referendum in Azerbaijan – that an already closed environment has become more
so on a host of indicators. And we’ve heard a discussion of some of the
examples of this. I think whether it’s political rights and civil liberties,
the wider range of democratic institutions and certainly media freedom, the
space has been shrinking on a number of levels.
In Armenia’s case, I think the watchword has been stagnation. And something
that comes to mind when I think of Armenia is even when the fairly public and
pronounced inducement of the Millennium Challenge account compact was in play,
it was still fairly stagnant there. In many people’s view and in our
analytical view that was the case.
And in Georgia’s case, as I hinted in my remarks, there’s been a good deal of
tumult in recent years, which has necessarily impacted the sort of things that
we look at. So for media freedom, Georgia took some hits in recent years.
We’ve seen some indications that there’s been a bit of a – of a rebound in
stabilization that has contributed to some slight improvements over the last
year or so in their case.
Looking back 20 years, it’s a – it’s a – it’s an interesting question. I think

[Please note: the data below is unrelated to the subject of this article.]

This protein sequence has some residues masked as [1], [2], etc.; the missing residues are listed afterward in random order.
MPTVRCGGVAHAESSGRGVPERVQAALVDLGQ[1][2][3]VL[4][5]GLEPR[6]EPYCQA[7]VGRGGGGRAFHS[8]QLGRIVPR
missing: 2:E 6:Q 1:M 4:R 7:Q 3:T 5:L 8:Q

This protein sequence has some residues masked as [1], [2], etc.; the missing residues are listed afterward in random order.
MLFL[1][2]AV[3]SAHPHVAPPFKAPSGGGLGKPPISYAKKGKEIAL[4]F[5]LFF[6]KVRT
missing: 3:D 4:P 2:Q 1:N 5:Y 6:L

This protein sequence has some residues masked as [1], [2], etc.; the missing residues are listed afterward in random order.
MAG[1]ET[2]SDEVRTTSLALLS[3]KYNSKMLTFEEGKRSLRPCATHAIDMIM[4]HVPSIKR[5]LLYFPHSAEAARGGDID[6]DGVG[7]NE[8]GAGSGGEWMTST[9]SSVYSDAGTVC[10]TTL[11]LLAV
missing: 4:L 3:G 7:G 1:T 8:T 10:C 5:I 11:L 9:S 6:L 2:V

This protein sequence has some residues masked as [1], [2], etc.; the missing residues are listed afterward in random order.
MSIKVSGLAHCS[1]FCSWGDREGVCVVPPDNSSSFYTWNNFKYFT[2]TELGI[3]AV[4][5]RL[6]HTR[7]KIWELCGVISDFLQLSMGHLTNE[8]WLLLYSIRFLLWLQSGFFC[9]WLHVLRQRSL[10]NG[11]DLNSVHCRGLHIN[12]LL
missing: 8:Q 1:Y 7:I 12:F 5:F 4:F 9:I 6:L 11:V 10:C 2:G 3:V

in some respects the challenges are a bit different. But I think if I had to
generalize to the consolidated authoritarian systems in the region we’re
talking about, I would say that the dominant political powers have been very
adept at reconstituting the key instruments that allow them to retain power.
And some of this now has a much more robust economic component, whereby
political leadership can’t leave power because they would forgo the very
handsome economic arrangements they’ve created over these years. But there are
other things at work.
But I think we’ve been perhaps surprised but also disappointed that so many of
our indicators have bent back in a negative direction in the – some of the